by Fernando Quintero
A large framed poster of Vincent Van Gogh's "Starry Night" hangs in Marianne Stanley's basement office in Harmon Gym.
"It has always grabbed my attention. Its sense of possibility, of wonder, of magic," said the new women's basketball coach.
For Stanley, her interpretation of the classic work of art couldn't be more fitting.
Stanley's hiring last April garnered its share of headlines because it was her first permanent job since 1993. That's when she was fired from the University of Southern California after filing a multimillion dollar sex-discrimination lawsuit against the school. And she took over a team that was coming off its most trying season ever.
But all of that is behind her now. For both Stanley and her players, this season brings a fresh new start.
"I am thrilled and honored to be here," said Stanley, a native of Philadelphia.
"Berkeley has a reputation for excellence, and in my view, it is my responsibility to meet that standard. It's going to be an exciting journey getting there."
A winner of five national championships as a player and a coach, Stanley is considered one of the most successful coaches in the history of women's basketball.
At Berkeley, Stanley enters her 18th season of collegiate head coaching with a career record of 380 wins to 149 losses.
"We are committed to having one of the top women's basketball programs in the country, and we believe we have found the best coach out there," said John Kasser, Cal's athletic director.
Stanley, 42, said she will challenge herself and everyone around her "to do their best every day." "It's not easy, there's a lot of hard work, dedication and sacrifice involved. But the payoff is a program that enjoys success at the highest level," she said.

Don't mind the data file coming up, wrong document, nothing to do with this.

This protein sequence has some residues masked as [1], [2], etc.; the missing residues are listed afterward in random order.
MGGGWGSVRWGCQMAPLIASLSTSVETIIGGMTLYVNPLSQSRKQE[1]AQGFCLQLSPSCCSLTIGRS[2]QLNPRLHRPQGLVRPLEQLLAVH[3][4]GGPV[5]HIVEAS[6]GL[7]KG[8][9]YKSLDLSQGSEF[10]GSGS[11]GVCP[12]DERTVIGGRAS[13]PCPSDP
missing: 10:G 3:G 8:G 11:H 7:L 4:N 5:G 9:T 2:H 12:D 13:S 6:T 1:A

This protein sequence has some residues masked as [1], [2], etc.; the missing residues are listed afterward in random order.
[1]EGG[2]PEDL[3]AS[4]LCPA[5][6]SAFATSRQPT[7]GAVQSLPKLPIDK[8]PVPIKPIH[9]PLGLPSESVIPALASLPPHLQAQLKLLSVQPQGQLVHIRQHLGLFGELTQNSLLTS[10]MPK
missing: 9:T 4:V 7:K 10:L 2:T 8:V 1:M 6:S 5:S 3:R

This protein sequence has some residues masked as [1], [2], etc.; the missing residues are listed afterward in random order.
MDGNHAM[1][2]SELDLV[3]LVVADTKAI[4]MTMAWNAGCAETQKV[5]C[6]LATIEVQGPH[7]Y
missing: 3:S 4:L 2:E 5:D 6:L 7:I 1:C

Since 1977, when Stanley began her coaching career at women's basketball powerhouse Old Dominion College in Norfolk, Va., she has achieved nothing but elevated success.
Stanley guided the Old Dominion Lady Monarchs to three national titles championships in her 10 seasons, she made three NCAA Tournament appearances with the USC women's team and helped lead Stan-ford to a Final Four position last season.
Stanley shot her first basketball at age six. "My Uncle Jack said, 'Come on, let's go across the street to the playground and shoot some hoops,'" Stanley recalled. "After that, my childhood revolved around the playground.
"Prior to 1972, there was no federal or state mandate that said equal opportunities had to be provided to both girls and boys. Fortunately, there has been a growing recognition that young women need to exercise their bodies and be physically fit."
Today, women's basketball is booming, especially in the Bay Area.
In the spring of 1998 Cal, along with the Oakland Coliseum, is scheduled to host the NCAA Women's West Regional Championships. The following year, Stanford and San Jose State will host the women's Final Four competitions.
"Within the next three years, two of the biggest women's basketball events will take place in the Bay Area, and I want to make sure Cal has a presence.
"My goal is to develop into a nationally recognized program and to be a model for other programs," said Stanley. "It's a tall order, but I believe in the realm of possibilities."
"It would be a Cinderella story, but what a story it would be."